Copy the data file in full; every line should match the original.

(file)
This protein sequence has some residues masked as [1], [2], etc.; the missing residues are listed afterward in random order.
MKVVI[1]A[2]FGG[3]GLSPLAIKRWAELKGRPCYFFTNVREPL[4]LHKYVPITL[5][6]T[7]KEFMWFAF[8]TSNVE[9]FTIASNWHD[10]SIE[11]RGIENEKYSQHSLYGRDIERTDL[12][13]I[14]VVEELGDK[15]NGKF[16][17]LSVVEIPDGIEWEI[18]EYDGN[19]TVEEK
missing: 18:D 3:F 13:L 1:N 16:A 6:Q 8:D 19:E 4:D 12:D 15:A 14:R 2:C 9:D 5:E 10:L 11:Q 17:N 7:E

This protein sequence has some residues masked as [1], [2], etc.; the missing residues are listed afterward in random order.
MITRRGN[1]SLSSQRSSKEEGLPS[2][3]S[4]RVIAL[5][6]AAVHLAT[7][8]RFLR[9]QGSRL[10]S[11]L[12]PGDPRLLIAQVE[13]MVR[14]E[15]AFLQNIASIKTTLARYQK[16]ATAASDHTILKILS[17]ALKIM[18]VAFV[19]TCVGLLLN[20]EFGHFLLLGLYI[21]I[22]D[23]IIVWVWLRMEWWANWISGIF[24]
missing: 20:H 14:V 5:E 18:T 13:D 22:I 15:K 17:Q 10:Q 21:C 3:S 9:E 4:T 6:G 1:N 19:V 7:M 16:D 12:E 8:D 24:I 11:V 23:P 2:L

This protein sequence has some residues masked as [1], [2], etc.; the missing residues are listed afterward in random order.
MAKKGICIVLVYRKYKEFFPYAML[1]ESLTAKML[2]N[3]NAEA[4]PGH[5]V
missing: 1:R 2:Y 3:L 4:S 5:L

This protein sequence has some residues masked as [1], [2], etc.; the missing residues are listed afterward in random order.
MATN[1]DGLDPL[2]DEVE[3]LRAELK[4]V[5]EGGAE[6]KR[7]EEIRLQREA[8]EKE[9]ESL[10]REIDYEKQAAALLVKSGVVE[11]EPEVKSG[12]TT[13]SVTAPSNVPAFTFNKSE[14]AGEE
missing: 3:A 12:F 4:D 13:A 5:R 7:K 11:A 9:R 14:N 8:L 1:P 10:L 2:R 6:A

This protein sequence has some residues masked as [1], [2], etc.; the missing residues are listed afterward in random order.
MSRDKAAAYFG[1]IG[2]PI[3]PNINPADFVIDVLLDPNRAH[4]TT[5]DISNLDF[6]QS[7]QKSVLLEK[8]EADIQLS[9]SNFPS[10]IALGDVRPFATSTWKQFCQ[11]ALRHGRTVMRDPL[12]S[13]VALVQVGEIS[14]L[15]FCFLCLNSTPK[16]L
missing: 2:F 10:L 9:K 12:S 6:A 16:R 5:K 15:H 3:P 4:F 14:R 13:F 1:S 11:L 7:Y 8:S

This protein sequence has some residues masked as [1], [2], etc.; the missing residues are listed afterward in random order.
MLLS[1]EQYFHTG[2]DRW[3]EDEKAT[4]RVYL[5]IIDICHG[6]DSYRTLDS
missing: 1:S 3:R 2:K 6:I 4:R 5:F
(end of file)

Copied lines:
This protein sequence has some residues masked as [1], [2], etc.; the missing residues are listed afterward in random order.
MKVVI[1]A[2]FGG[3]GLSPLAIKRWAELKGRPCYFFTNVREPL[4]LHKYVPITL[5][6]T[7]KEFMWFAF[8]TSNVE[9]FTIASNWHD[10]SIE[11]RGIENEKYSQHSLYGRDIERTDL[12][13]I[14]VVEELGDK[15]NGKF[16][17]LSVVEIPDGIEWEI[18]EYDGN[19]TVEEK
missing: 18:D 3:F 13:L 1:N 16:A 6:Q 8:D 19:E 4:D 12:D 15:A 14:R 2:C 9:D 5:E 10:L 11:Q 17:N 7:E

This protein sequence has some residues masked as [1], [2], etc.; the missing residues are listed afterward in random order.
MITRRGN[1]SLSSQRSSKEEGLPS[2][3]S[4]RVIAL[5][6]AAVHLAT[7][8]RFLR[9]QGSRL[10]S[11]L[12]PGDPRLLIAQVE[13]MVR[14]E[15]AFLQNIASIKTTLARYQK[16]ATAASDHTILKILS[17]ALKIM[18]VAFV[19]TCVGLLLN[20]EFGHFLLLGLYI[21]I[22]D[23]IIVWVWLRMEWWANWISGIF[24]
missing: 20:H 14:V 5:E 18:T 13:D 22:I 15:K 17:Q 10:Q 21:C 3:S 9:E 4:T 6:G 1:N 19:V 7:M 16:D 12:E 8:D 24:I 11:V 23:P 2:L

This protein sequence has some residues masked as [1], [2], etc.; the missing residues are listed afterward in random order.
MAKKGICIVLVYRKYKEFFPYAML[1]ESLTAKML[2]N[3]NAEA[4]PGH[5]V
missing: 1:R 2:Y 3:L 4:S 5:L

This protein sequence has some residues masked as [1], [2], etc.; the missing residues are listed afterward in random order.
MATN[1]DGLDPL[2]DEVE[3]LRAELK[4]V[5]EGGAE[6]KR[7]EEIRLQREA[8]EKE[9]ESL[10]REIDYEKQAAALLVKSGVVE[11]EPEVKSG[12]TT[13]SVTAPSNVPAFTFNKSE[14]AGEE
missing: 3:A 12:F 4:D 13:A 5:R 7:K 11:A 9:R 14:N 8:L 1:P 10:L 2:R 6:A

This protein sequence has some residues masked as [1], [2], etc.; the missing residues are listed afterward in random order.
MSRDKAAAYFG[1]IG[2]PI[3]PNINPADFVIDVLLDPNRAH[4]TT[5]DISNLDF[6]QS[7]QKSVLLEK[8]EADIQLS[9]SNFPS[10]IALGDVRPFATSTWKQFCQ[11]ALRHGRTVMRDPL[12]S[13]VALVQVGEIS[14]L[15]FCFLCLNSTPK[16]L
missing: 2:F 10:L 9:K 12:S 6:A 16:R 5:K 15:H 3:P 4:F 14:R 13:F 1:S 11:L 7:Y 8:S

This protein sequence has some residues masked as [1], [2], etc.; the missing residues are listed afterward in random order.
MLLS[1]EQYFHTG[2]DRW[3]EDEKAT[4]RVYL[5]IIDICHG[6]DSYRTLDS
missing: 1:S 3:R 2:K 6:I 4:R 5:F